2x zoom daylight samples - f/1.9, ISO 372, 1/1888s - Honor 50 review
2x zoom daylight samples - f/1.9, ISO 350, 1/2000s - Honor 50 review

2x zoom daylight samples

Ultrawide camera

The ultrawide shots are not much different from the competition’s running the same 8MP camera. They are soft, with limited dynamic range, some colors look washed out, and fine detail is completely lost. There’s also apparent color fringing even towards the middle of the frame.

Come to think of it, we’ve seen a tad better ultrawide samples from rivals with the same camera setup.

Ultrawide daylight samples - f/2.2, ISO 100, 1/1882s - Honor 50 review
Ultrawide daylight samples - f/2.2, ISO 100, 1/1997s - Honor 50 review
Ultrawide daylight samples - f/2.2, ISO 100, 1/1648s - Honor 50 review

Ultrawide daylight samples - f/2.2, ISO 100, 1/997s - Honor 50 review
Ultrawide daylight samples - f/2.2, ISO 100, 1/1442s - Honor 50 review
Ultrawide daylight samples - f/2.2, ISO 100, 1/753s - Honor 50 review

Ultrawide daylight samples - f/2.2, ISO 100, 1/1173s - Honor 50 review
Ultrawide daylight samples - f/2.2, ISO 154, 1/25s - Honor 50 review

Ultrawide daylight samples

Macro camera

The quality of the macro shots is once again expected. Contrast is a bit on the low side, and colors need a bit more punch. Sharpness is fine as long as you hit the right focusing distance, but the detail isn’t impressive due to the small, low-resolution 2MP sensor.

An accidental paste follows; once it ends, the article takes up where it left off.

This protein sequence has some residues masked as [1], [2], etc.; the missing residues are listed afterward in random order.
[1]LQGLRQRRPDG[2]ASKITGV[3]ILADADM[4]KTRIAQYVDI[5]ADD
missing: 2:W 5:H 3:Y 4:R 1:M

Macro samples - Honor 50 review
Macro samples - Honor 50 review
Macro samples - Honor 50 review

Macro samples - Honor 50 review
Macro samples - Honor 50 review

Macro samples

Low-light samples

Main camera

The nighttime shots are pretty good. Sharpness could be better, but we are also impressed by the amount of resolved detail, especially in the shadows, and there’s obviously HDR being triggered in almost all of the shots. Dynamic range is excellent as highlights are contained without crushing the shadows along the way. Noise is almost non-existent, contrast is great, and colors are okay.

Low-light main camera samples - f/1.9, ISO 6120, 1/10s - Honor 50 review
Low-light main camera samples - f/1.9, ISO 5040, 1/25s - Honor 50 review
Low-light main camera samples - f/1.9, ISO 4800, 1/17s - Honor 50 review

Low-light main camera samples - f/1.9, ISO 6400, 1/10s - Honor 50 review
Low-light main camera samples - f/1.9, ISO 6400, 1/10s - Honor 50 review